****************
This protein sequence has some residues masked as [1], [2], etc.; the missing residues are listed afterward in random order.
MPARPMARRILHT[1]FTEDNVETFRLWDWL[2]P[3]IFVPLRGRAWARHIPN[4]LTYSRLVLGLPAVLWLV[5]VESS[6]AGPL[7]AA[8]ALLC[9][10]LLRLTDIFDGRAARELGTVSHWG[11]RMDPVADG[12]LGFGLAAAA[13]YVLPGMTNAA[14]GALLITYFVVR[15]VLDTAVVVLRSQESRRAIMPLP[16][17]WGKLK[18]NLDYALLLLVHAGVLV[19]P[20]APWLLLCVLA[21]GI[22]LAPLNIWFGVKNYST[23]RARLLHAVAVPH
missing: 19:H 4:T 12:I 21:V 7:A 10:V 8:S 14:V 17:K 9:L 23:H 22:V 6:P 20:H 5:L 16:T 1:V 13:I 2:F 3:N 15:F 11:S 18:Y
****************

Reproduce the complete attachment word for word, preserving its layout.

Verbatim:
This protein sequence has some residues masked as [1], [2], etc.; the missing residues are listed afterward in random order.
MPARPMARRILHT[1]FTEDNVETFRLWDWL[2]P[3]IFVPLRGRAWARHIPN[4]LTYSRLVLGLPAVLWLV[5]VESS[6]AGPL[7]AA[8]ALLC[9][10]LLRLTDIFDGRAARELGTVSHWG[11]RMDPVADG[12]LGFGLAAAA[13]YVLPGMTNAA[14]GALLITYFVVR[15]VLDTAVVVLRSQESRRAIMPLP[16][17]WGKLK[18]NLDYALLLLVHAGVLV[19]P[20]APWLLLCVLA[21]GI[22]LAPLNIWFGVKNYST[23]RARLLHAVAVPH
missing: 19:H 4:T 12:I 21:V 7:A 10:V 8:S 14:V 17:K 9:L 23:H 22:V 6:P 20:H 5:L 16:T 1:V 13:I 2:F 3:N 15:F 11:S 18:Y